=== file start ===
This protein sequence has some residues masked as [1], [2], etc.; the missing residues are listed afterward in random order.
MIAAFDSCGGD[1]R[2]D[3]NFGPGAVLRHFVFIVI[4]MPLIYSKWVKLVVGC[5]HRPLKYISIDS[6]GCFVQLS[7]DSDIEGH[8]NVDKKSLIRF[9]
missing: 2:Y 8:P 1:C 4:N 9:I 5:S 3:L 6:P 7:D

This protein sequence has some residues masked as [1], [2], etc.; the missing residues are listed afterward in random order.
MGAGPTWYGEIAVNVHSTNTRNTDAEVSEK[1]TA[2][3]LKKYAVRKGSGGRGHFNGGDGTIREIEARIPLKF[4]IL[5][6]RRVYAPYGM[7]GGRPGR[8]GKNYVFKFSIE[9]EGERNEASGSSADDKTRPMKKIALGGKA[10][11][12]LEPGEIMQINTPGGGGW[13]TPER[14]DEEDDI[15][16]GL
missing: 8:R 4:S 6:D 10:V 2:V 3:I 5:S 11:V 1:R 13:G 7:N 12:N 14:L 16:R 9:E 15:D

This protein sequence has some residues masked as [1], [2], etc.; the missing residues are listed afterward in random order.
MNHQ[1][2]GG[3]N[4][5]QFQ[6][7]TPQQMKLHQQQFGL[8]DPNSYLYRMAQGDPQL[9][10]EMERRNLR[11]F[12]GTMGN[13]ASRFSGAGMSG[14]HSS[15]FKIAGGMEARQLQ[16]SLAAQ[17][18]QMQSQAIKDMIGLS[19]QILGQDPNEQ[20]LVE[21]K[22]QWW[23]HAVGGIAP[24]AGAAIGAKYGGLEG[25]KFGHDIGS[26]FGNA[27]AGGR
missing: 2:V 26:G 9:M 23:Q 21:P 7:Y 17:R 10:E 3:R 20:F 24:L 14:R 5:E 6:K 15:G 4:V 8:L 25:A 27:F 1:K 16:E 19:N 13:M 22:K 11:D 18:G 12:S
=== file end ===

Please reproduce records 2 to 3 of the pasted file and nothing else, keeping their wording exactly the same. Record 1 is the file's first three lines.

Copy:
This protein sequence has some residues masked as [1], [2], etc.; the missing residues are listed afterward in random order.
MGAGPTWYGEIAVNVHSTNTRNTDAEVSEK[1]TA[2][3]LKKYAVRKGSGGRGHFNGGDGTIREIEARIPLKF[4]IL[5][6]RRVYAPYGM[7]GGRPGR[8]GKNYVFKFSIE[9]EGERNEASGSSADDKTRPMKKIALGGKA[10][11][12]LEPGEIMQINTPGGGGW[13]TPER[14]DEEDDI[15][16]GL
missing: 8:R 4:S 6:D 10:V 2:V 3:I 5:S 11:V 1:R 13:G 7:N 12:N 14:L 16:R 9:E 15:D

This protein sequence has some residues masked as [1], [2], etc.; the missing residues are listed afterward in random order.
MNHQ[1][2]GG[3]N[4][5]QFQ[6][7]TPQQMKLHQQQFGL[8]DPNSYLYRMAQGDPQL[9][10]EMERRNLR[11]F[12]GTMGN[13]ASRFSGAGMSG[14]HSS[15]FKIAGGMEARQLQ[16]SLAAQ[17][18]QMQSQAIKDMIGLS[19]QILGQDPNEQ[20]LVE[21]K[22]QWW[23]HAVGGIAP[24]AGAAIGAKYGGLEG[25]KFGHDIGS[26]FGNA[27]AGGR
missing: 2:V 26:G 9:M 23:Q 21:P 7:Y 17:R 10:E 3:R 20:F 24:L 14:R 5:E 6:K 15:G 4:V 8:L 25:A 27:F 1:K 16:E 19:N 13:M 22:K 11:D 18:G 12:S